The Taboo Of Mealtimes

Poet psychology fascinates me. I want to climb right inside their heads. It’s why Byron fascinates me so. He is a conundrum, a mess of creativity, vice, complication, backtracking and modern day problems. He is exciting and odd and unpredictable and yet strangely predictable because of all of this. Recently I read similarly of Percy Shelley and his fleeting acquaintence with meal times. Food is just one detail of the poets lives that I am intrigued by.

As someone who generally eats because I have to, I am interested in whether they forced it upon themselves or if it was a natural part of their all consuming creativity. For Byron it was all about vanity. He binged and starved according to his weight gain and how much he needed to lose. This chronic self abuse of his digestive system, a kind of self flagulation, almost certainly contributed to his death. Ravaged immune systems don’t do well on dry biscuits and vinegar. The occasions when he mentions being ill in letters is concerning. It was self abuse.

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Shelley’s disinterest in food however is largely because it stopped him doing other things and he only seems compelled to consume at all because without it he would die. He eats on the run like an overstretched officer worker. He has to be reminded that he has forgotten meals, so immersed does he become in his work. I admire his dedication to the cause and his detachment from the necessity of eating.

His friend Thomas Hogg described how he was unable to supply a spread to casual guests at home. When they appear he simply gave them bread – the thing he seemed to survive on. Is he the original carb addict? Already largely an active vegetarian and teetotaller, Shelley is almost devoid of gaining any pleasure from food at all. He would be boring if it weren’t for his remarkable sideways look on life in general.

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This indifference to something we consider today to be a hobby rather than a requirement for survival would be considered an eating disorder.  We are glutenous to a fault (the other extreme). We over indulge. We have no self control. Our food has been designed to get us hooked.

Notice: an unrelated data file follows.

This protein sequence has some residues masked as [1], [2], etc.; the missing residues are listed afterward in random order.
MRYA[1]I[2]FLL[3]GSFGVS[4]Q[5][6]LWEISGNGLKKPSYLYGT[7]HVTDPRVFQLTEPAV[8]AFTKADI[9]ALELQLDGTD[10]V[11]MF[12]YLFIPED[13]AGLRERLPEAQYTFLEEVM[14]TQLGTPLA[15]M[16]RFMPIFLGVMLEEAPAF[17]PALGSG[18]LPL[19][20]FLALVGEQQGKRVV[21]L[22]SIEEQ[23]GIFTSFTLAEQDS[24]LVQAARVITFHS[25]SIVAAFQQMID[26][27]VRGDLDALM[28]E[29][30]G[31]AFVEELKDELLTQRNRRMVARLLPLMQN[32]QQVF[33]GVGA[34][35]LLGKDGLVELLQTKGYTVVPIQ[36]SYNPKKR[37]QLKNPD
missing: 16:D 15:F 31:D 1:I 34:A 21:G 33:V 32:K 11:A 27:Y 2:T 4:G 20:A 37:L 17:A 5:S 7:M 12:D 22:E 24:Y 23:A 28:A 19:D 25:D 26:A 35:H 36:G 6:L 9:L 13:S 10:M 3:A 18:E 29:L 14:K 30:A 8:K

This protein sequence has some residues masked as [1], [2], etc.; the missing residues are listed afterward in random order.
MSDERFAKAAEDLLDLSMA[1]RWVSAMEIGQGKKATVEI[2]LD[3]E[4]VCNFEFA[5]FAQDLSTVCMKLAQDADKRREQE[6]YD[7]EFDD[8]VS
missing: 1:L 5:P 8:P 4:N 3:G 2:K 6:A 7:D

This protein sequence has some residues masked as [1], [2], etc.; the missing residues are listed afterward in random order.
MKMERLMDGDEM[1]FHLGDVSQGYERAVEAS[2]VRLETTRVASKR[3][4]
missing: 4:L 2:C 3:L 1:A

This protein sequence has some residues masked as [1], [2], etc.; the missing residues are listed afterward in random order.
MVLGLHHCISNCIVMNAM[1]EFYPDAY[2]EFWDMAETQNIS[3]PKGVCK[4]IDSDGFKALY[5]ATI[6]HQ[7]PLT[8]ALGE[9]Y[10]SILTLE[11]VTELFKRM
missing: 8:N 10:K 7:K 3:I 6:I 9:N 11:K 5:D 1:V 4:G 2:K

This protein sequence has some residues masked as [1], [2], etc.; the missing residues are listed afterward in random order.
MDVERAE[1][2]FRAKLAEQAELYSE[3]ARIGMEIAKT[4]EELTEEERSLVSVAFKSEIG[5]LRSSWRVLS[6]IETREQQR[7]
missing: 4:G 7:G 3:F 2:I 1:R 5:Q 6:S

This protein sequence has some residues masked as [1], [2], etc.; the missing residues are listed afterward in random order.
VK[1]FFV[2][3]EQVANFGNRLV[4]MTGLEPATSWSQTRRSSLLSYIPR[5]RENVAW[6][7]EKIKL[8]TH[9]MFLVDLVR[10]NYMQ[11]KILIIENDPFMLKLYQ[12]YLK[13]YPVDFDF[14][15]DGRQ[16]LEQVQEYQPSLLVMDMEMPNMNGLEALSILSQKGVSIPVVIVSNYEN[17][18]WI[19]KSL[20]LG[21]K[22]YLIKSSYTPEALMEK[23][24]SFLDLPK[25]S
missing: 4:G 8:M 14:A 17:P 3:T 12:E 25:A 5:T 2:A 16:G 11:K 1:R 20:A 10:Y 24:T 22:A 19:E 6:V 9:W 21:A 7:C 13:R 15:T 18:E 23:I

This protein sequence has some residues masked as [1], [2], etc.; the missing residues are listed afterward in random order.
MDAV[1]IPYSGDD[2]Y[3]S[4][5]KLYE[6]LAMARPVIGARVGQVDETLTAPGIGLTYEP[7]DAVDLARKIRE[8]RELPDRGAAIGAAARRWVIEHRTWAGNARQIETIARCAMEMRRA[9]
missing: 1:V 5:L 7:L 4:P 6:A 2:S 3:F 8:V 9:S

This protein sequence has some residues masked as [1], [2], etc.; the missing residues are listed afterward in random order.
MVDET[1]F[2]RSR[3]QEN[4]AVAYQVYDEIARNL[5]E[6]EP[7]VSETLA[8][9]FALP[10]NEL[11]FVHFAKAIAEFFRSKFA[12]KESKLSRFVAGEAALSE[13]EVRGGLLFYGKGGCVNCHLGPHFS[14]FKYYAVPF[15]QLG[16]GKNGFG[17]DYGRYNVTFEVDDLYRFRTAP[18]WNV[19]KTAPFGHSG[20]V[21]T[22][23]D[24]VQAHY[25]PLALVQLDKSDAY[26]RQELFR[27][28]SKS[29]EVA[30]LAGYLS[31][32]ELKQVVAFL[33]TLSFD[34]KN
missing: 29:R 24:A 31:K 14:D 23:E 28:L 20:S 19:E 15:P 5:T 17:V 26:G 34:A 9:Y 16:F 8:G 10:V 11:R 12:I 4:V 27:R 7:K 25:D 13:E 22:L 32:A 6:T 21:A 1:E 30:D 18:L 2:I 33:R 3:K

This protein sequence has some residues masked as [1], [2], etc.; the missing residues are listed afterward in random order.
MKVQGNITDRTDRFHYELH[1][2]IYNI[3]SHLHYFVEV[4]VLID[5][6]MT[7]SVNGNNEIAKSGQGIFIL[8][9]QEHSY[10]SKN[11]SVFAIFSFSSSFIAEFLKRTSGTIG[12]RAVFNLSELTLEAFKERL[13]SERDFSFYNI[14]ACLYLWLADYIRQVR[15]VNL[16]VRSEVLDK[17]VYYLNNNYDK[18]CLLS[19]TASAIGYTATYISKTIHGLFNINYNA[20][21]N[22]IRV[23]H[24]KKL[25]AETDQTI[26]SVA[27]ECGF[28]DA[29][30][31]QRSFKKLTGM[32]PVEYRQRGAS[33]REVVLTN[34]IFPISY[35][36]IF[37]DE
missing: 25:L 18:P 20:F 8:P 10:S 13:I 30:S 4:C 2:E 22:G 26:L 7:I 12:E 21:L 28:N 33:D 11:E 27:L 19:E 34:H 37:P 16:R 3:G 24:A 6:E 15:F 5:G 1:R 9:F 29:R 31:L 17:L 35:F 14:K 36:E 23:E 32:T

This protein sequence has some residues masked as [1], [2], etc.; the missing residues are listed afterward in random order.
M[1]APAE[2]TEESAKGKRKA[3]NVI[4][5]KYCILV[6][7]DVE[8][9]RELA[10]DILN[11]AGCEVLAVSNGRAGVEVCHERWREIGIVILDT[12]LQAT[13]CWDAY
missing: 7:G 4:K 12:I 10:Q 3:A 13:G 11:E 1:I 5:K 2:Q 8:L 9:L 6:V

Diets were simpler back then. And if you wanted something quick, then like Shelley you would reach for something ready made. Meals took time to prepare, The restaurant as we know it is a very modern day invention. Eating simplisically like Shelley meant eating frugally. You couldn’t reach for a KitKat and a Diet Coke.

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Shelley’s ability to rein in any possible enjoyment from eating is almost overwhelming, his control admirable. Byron of course had an issue with alcohol, a way of replacing the food problem. And that, without eating, is a sure road to an early death. There are references to other hallucinagens over the course of his life – laudenum for one. And sex of course was an all consuming release, another addiction and yet one he was less interested in reining in.

That Shelley and Byron should have been friends at all is almost bewildering at times. It is their creativity which unites them and keeps them interested in each other though they are often confounded and frustrated by each other. How their relationship would have played out over the years shall forever be a mystery. And perhaps it is right that it cut short when it did. I suspect over time they would have fallen out over something – maybe the menu for a dinner party that neither of them was sure they wanted to host.

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You can read my book ‘A Most Faithful Attendant – The Life of Giovanni Battista Falcieri‘ by purchasing it here.

 

 

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Author: crinkum-crankum

Published author. Scriptwriter. Researcher. Designer. Descendant of Giovanni Battista Falcieri. Volunteer at Newstead Abbey. Byron groupie

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